Thousands of jubilant Christians and many high level dignitaries, including the president of Botswana, His Excellency Lt. General Ian Khama Seretse Khama, and Archbishop of York John Sentamu attended the event.
“The church is called to challenge violence, injustice and oppression,” Sentamu said during his sermon. “We are also called to work for peace and reconciliation. Jesus died on the cross because he was challenging injustice, violence and oppression.”
He added: “All the power given to Jesus, in heaven and on earth has been given to the church to set free the oppressed and proclaim the year of the Lord’s favor.”
Outgoing Bishop Trevor Mwamba wished the diocese well as he leaves for the United Kingdom. He said: “In your love and generosity, I have been transformed. I am much richer than [when] I came and may the Lord strengthen, guide and inspire you for the next 40 years.”
Archbishop of Canterbury Justin Welby, in a message read on his behalf by Sentamu, congratulated the Diocese of Botswana on its achievement.
He said, “This is a significant moment in the life of the Diocese of Botswana. It’s an opportunity not only to look back with thanks to all those who have contributed to make the Anglican Church in Botswana to be where it is today but also to celebrate the role of the church.”
“May the Diocese of Botswana continue to grow from strength to strength. I pray that you all be richly blessed, both as individual disciples and as Christian communities, as you seek to follow Christ and witness to the gospel in the world today.”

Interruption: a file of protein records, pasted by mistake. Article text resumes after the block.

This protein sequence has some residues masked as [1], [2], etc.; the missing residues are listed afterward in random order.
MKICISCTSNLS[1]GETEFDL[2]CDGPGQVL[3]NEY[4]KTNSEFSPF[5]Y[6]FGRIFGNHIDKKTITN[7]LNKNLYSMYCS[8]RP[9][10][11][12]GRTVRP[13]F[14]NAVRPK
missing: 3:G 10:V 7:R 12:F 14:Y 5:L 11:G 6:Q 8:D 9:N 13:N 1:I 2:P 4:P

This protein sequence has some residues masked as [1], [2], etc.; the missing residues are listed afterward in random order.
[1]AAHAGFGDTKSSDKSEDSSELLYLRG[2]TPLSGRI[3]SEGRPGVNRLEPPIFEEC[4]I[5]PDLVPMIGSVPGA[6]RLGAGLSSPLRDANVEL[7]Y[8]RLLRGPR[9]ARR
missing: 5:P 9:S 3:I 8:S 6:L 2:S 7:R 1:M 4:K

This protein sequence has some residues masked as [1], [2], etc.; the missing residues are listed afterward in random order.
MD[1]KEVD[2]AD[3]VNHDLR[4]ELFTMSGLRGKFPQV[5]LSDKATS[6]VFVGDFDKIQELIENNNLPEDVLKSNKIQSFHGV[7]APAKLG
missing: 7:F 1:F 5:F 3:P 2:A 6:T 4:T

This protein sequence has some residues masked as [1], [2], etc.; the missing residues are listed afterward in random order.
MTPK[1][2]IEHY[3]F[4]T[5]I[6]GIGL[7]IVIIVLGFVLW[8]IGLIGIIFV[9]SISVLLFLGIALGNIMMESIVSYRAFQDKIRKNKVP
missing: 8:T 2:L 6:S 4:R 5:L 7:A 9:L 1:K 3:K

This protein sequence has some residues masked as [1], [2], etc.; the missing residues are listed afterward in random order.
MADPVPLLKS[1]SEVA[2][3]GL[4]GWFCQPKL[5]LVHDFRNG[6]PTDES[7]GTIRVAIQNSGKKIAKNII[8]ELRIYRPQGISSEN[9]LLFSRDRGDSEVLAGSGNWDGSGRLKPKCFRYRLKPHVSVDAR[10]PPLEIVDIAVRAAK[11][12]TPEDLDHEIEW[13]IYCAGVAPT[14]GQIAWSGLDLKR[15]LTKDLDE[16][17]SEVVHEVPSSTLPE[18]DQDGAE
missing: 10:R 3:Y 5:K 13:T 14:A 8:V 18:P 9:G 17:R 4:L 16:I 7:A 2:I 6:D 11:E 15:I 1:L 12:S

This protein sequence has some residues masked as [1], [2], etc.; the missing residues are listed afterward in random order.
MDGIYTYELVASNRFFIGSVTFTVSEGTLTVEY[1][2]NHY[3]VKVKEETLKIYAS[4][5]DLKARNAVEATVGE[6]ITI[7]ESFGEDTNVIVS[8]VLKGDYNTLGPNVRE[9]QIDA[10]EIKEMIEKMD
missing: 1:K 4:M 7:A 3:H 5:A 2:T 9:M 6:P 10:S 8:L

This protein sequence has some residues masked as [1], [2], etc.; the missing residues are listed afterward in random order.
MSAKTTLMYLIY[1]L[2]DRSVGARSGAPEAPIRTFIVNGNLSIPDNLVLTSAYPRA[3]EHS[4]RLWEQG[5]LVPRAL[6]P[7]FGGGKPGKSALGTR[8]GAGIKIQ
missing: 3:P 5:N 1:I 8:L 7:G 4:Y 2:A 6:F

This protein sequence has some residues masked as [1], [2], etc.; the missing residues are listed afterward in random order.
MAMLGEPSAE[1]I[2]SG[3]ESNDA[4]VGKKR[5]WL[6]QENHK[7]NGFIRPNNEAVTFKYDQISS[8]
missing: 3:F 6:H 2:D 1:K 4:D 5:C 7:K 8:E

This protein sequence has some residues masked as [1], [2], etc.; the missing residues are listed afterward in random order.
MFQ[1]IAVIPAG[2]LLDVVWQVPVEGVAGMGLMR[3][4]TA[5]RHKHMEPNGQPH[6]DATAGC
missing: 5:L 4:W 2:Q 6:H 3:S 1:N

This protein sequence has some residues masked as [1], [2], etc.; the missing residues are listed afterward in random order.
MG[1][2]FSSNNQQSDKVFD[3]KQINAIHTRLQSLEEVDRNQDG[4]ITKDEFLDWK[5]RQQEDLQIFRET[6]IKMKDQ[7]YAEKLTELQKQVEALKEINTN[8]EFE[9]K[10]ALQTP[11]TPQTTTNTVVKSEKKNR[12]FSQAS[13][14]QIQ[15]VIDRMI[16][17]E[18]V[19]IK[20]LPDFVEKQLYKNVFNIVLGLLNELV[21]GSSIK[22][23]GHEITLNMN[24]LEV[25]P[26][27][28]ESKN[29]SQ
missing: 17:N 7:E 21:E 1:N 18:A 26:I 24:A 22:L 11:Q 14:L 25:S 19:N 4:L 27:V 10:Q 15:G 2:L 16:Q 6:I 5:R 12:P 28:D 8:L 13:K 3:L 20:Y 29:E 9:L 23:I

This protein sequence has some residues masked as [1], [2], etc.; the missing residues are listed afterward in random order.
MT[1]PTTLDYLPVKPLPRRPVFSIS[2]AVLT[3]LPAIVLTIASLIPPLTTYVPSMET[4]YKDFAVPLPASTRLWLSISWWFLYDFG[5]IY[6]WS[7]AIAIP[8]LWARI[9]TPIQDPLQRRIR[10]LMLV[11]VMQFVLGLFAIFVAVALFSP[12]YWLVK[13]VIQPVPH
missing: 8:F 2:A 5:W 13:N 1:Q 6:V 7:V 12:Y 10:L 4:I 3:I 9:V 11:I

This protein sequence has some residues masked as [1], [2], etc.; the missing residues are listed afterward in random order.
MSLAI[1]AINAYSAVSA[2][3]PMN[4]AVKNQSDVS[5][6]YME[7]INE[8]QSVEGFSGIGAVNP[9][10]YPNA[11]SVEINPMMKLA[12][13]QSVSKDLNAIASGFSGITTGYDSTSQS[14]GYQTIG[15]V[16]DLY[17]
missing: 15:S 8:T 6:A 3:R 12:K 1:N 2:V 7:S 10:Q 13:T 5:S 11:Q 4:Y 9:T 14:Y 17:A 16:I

The first bishop of the diocese, the Rt. Rev. Shannon Mallory, described it as a “momentous” occasion. “It’s one of the most wonderful moments of my life,” he said. “It’s a fulfillment of a dream to see the diocese thriving as it is; my heart is overflowing with joy and thanksgiving to see the cathedral filled with people from all parts of the world.”
Pointing to huge trees within the cathedral yard, Mallory added: “It’s just hard to believe that it has been 40 years. All these trees were tiny little things when I left and this gives me a thrill that I never thought I would have.”
Young people turned out in large numbers. Ben Chebani, a young congregant at the cathedral who had drifted away from the church and later came back, said, “I guess this is the nature of the Anglicans. There is so much vibe and life.”
“I had grown out of the Anglican Church but I was challenged and renewed myself and came back to the church. Many people who are here today had gone to far away places but could just not afford to miss this event,” he said.
Archbishop Albert Chama of the Church of the Province Central Africa also joined other Christians in congratulating Botswana Anglicans. “It’s a great joy for us to join you in the great celebration of the 40th Anniversary of this diocese. We thank God for your ministry and missions.”
The service, which was also attended by the Rev. Canon Kenneth Kearon, secretary general of the Anglican Communion, included the dedication of large stained glass windows in the Lady Chapel of the cathedral honoring the Anglican Communion.